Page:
Review: 2019 Toyota 4Runner

Basically, nothing has changed. Seriously.

Review and photos by Tom Sedens


I was excited to learn Toyota was sending me a 4Runner, because there’s something about driving one of the last body-on-frame, true 4×4 SUVs that makes me happy. This is where the crossovers were born, and the 4Runner stubbornly refuses to change. That’s awesome in some ways. Because it’s is as rugged as they come and genuinely capable when it comes to off-roading. They’ve been building this beast for over 30 years.

Pricing: 2019 Toyota 4Runner

Base price: $46,155

Options: $8,960 Nightshade 7-passenger option

Freight: $1,815

A/C tax: $100

Price as tested: $57,030


I apologize about the pictures. I pride myself in almost invariably presenting you, the good reader, with my own original photography of the vehicles I review. However, in the case of the 4Runner, weather and a medical procedure of mine conspired against me, and I was unable to take pictures of it. Suffice it to say, as you’ll read shortly, little has changed so if you want more detailed pictures, please refer to my review of one from a few years ago because yes, it’s basically the same thing.



So yeah, that pricey option package is about all that has changed since I last reviewed one of these – four years ago. So when it comes to the exterior, it looks familiar. It’s a tall, bulky, rugged-looking SUV. It’s big, like really big. It’s high off the ground.

My review sample was enhanced with the new-for-2019 Nightshade option package. Even though I understand it’s about the blacked-out trim, why you’d name an option package after a group of potatoes, fruits and vegetables is beyond me.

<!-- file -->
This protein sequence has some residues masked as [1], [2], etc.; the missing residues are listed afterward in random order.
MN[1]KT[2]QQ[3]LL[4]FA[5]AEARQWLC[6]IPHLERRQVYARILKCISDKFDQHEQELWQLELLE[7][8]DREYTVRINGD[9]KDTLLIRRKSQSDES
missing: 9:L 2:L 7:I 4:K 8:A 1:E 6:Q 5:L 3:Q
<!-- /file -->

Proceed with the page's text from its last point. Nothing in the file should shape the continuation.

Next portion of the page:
The Nightshade package adds a number of aesthetic changes, and one really, really great addition. You get black 20″ alloy wheels, blacked out treatment for the grille, mirrors, door handles, bumper accents and rocker panels. And the best part – the power running boards that extend down and out to greet you and retract back up under the door sills when you close the door. That’s handy and also a thousand times better than the half-width, slippery ones that you can get on the 4Runner.



Let’s stick with the theme of “nothing has changed”. If you fear change, you’ll enjoy 4Runner ownership. Virtually every button, screen and knob remains unchanged. Toyota certainly hasn’t put any effort into developing this thing and little issues that may have been kind of cute and quirky four years ago have become laughable now.

So what’s good here? The heated and ventilated leather seats and the driving position – very comfortable and affording a wonderful view of the road ahead. The JBL audio system – quite good.

The main screen is tiny. Seriously. At 6.1″, it has likely become one of the industry’s smallest. It uses Toyota’s standard user interface which is showing its age but still functions well. You get navigation and of course it also handles your media/music and your phone.

For this kind of money, you obviously get a serious amount of driver assistance technology. Um, well in other vehicles you do. But not here. Honestly, it’s the bare basics and nothing more. You get a back-up camera and front and rear parking sensors. That’s it. Not even blind-spot monitoring. That’s ridiculous in an expensive SUV, and particularly when you take into consideration that Toyota has included all of its great tech as standard equipment in virtually all the other vehicles it builds.


Rear Seats

The reclining rear seats are relatively comfortable with good legroom, but there’s a surprising lack of headroom. I’m 5’10” and anyone much taller than me will be bumping their head into the headliner.

Our three kids were comfortable in the second row, and there are two sets of LATCH anchors for child seats if you need those.

A big change is one that is barely worth mentioning – the third row. It’s practically useless and would be good for emergency cases only. Furthermore, when the third row is in use, you won’t even be able to fit a standard shopping bag width-wise behind it. The trunk becomes useless.



There are a few places around the cabin to put your stuff – some useful, some not.